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The idea has come up again and again, and now there’s a flurry of experimentation. But it never seems to take hold.
A new book makes a multi-generational examination of the origin stories of Martin Luther King, Jr., Malcolm X, and James Baldwin to understand how they were shaped and by whom – their mothers.
The pandemic made it easier to get—and keep—food assistance. In some places, those expanded benefits are drawing to a close.
When the rush for unemployment insurance crashed government websites in 2020, we learned how to navigate traffic surges in a crisis. So why weren’t sites prepared to handle vaccine appointments?
The state’s eviction moratorium is coming to an end June 30. Since the earliest days of the pandemic, housing analysts have worried about a wave of evictions whenever the state lifts protections for renters. Carolina Reid, associate professor of city and regional planning at the University of California, Berkeley, has been tracking vulnerable renters throughout the pandemic. She says the state could help renters facing eviction — if enough money gets to them in time.
North America’s largest subway system is run by a board that’s disproportionately controlled by state government. A city-run system has merits, but so far only one mayoral candidate is interested in changing the status quo.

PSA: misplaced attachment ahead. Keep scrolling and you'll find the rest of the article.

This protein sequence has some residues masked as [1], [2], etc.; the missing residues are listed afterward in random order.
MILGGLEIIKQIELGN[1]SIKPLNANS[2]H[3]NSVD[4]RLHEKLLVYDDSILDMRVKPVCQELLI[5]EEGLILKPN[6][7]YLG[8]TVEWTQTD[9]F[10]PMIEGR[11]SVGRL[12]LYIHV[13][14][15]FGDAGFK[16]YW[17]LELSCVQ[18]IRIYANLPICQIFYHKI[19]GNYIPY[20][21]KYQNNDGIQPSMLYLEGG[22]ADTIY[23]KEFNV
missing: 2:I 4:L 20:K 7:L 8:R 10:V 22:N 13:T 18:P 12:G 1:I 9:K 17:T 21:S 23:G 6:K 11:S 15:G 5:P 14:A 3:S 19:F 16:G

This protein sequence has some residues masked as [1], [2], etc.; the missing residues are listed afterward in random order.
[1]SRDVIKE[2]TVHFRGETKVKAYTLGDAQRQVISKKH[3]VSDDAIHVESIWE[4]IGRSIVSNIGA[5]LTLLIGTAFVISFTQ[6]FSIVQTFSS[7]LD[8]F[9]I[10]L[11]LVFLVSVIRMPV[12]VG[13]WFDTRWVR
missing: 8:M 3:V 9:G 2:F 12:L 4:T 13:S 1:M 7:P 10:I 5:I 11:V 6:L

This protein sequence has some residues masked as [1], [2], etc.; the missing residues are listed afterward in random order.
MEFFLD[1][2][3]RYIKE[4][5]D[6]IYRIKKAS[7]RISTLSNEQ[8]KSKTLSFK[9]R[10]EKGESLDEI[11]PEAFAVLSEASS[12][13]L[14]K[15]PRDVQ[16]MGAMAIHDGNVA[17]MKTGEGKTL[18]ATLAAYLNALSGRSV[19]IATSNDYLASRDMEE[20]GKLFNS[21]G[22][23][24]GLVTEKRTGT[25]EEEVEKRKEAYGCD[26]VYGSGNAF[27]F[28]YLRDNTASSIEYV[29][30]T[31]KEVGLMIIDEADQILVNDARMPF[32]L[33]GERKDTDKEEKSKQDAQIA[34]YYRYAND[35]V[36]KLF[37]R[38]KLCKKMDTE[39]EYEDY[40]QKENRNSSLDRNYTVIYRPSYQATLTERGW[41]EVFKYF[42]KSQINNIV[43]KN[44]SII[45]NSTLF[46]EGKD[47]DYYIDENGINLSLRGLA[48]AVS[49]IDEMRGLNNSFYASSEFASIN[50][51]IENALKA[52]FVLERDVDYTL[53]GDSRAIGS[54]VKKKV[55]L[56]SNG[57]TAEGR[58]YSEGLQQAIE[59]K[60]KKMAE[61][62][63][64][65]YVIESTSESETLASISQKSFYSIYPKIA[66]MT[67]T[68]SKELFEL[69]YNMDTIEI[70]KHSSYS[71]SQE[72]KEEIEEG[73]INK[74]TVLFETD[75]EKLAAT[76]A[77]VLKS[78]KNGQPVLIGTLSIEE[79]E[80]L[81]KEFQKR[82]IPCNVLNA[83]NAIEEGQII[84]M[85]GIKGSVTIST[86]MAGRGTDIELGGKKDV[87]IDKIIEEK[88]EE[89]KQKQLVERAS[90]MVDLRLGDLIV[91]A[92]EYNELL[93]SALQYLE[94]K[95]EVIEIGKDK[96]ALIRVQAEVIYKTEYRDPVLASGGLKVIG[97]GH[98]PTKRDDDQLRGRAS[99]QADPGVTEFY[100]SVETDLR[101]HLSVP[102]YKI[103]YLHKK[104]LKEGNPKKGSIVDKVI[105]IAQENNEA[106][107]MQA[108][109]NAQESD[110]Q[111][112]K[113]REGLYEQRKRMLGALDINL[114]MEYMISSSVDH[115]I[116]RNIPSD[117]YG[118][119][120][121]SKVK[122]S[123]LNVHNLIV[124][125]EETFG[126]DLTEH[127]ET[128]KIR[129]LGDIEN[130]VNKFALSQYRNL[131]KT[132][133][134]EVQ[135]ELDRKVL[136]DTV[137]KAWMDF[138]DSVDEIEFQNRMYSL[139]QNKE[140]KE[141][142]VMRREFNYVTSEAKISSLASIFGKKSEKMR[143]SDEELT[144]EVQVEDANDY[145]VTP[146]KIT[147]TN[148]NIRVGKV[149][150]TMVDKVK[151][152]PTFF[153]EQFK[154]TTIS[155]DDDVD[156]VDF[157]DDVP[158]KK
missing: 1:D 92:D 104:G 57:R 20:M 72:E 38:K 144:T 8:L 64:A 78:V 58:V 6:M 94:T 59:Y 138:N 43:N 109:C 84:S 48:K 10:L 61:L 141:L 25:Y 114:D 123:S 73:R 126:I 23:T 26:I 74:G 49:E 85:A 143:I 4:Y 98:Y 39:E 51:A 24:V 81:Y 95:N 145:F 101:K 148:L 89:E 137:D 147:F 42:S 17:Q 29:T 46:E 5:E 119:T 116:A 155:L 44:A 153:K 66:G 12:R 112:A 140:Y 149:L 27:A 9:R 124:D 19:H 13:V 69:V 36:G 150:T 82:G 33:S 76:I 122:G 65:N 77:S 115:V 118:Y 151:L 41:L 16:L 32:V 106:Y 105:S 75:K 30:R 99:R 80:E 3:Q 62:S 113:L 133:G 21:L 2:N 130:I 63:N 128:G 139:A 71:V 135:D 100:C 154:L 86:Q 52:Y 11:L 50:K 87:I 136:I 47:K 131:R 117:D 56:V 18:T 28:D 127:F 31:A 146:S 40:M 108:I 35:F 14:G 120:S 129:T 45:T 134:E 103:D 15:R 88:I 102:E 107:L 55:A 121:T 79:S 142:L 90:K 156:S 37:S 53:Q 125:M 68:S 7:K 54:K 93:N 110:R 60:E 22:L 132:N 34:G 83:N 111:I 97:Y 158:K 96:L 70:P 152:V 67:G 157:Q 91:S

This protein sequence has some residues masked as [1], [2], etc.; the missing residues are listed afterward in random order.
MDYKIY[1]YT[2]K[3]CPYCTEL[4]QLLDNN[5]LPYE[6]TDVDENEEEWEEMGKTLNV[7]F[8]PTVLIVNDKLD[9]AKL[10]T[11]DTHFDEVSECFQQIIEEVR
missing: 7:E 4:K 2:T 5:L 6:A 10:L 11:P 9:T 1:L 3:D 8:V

The replacement of the Baltimore and Potomac Tunnel will eliminate a massive bottleneck and save Amtrak and MARC trains an average of 7 hours every weekday. The project will cost $4 billion and will be named after the Maryland abolitionist.
Officials across the state voiced concerns about proposed legislation that would hold the gubernatorial recall election as early as Aug. 24 and would push costs beyond the projected $215 million price tag.
With one of the region’s largest cryptocurrency mining facilities, a Bitcoin ATM operator and a bill that would allow special trusts to hold digital assets, the state could be a center of the growing fintech industry.
After a year of system glitches and jobless claim fraud, the state claims it has improved its system and is ready to verify eligibility again. So far, ESD has sent verification notices to approximately 105,000 claimants.
The primary to succeed Bill de Blasio will be held on Tuesday. No one from the huge field has emerged as a clear favorite, with Andrew Yang fading fast.
Dissatisfied voters targeted election administrators in 2020. Accustomed to working behind the scenes, many were cast as villains and now fear for their personal and professional safety.
Congress and state legislatures dealt with dozens of bills on voter identification and other legislative measures aimed at more full election integrity — but there is no agreement on what a more perfect voting process would look like.
The City Council unanimously approved an ordinance to regulate the police department’s use of “militarized” gear, and the department will be required to submit reports of equipment use and purchases.